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An evaluation of metal transport from shoulder highway sections into roadside soils due to atmospheric and runoff processes Preciado Cervantes, Humberto Feliciano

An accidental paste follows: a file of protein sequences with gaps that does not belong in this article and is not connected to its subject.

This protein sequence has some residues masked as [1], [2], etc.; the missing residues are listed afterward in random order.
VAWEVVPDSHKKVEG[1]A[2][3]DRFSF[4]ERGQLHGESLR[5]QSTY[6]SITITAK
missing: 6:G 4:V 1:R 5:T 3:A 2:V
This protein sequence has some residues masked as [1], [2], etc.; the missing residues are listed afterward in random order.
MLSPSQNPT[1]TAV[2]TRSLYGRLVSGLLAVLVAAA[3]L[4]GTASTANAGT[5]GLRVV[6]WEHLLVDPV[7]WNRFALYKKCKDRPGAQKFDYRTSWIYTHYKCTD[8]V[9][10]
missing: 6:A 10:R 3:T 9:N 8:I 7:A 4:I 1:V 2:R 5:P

A comprehensive study of the migration pathways that contribute to the dispersal, accumulation and mobility of metals (Cu, Fe, Pb, Mn, and Zn) in roadside soils was performed at two highway sites with similar design, but different environmental, traffic and land use characteristics. Samples were collected from multiple media, which included: road sediment, atmospheric dustfall, atmospheric suspended particulates, stormwater runoff and roadside soils. Total metal concentrations, as well as the relative metal partitioning in different fractions, were evaluated to provide an estimate of their mobility and potential bioavailability across different environmental media. Metals showed an increasing degree of bioavailability with decreasing particle size in all sampled media at the two highway monitoring sites. Thus, metals showed low bioavailability in roaddust and roadside soils (except in highly contaminated spots in the case of roadside soil), intermediate metal bioavailability was found in dustfall, whereas metals in atmospheric suspended particulates and runoff were the most potentially bioavailable. These results stressed the importance of the contribution of atmospheric and runoff processes, particularly on surface water bodies, where a significant percentage of metal from deposited atmospheric particulates or incoming runoff may be readily available. Lead, was found to occur at the lowest metal concentration of the five metals measured in runoff and atmospheric samples. However, significant amounts of Pb remained in the roadside soils sampled. Most of the Pb contaminated soils exhibited greater amounts of labile metal and a distinct decrease in the proportion of the tightly bound "residual" extraction component. This pattern was also observed for metals Cu, Mn, and Zn at suspected anthropogenic metal input locations. A forensic investigation of the process of roadside soil contamination was achieved with the aid of Pb isotopic analyses and linked the accumulation of this metal with Cu and Zn. Additionally, a predictive methodology was proposed, which covered the coupled atmospheric and runoff metal loading processes and the main geochemical metal-roadside soil interactions. The methodology has applicability for identifying sensitive areas in highways systems and can be used as a predictive tool aiding in risk assessment or risk management activities when it is coupled with receptor toxicological data.

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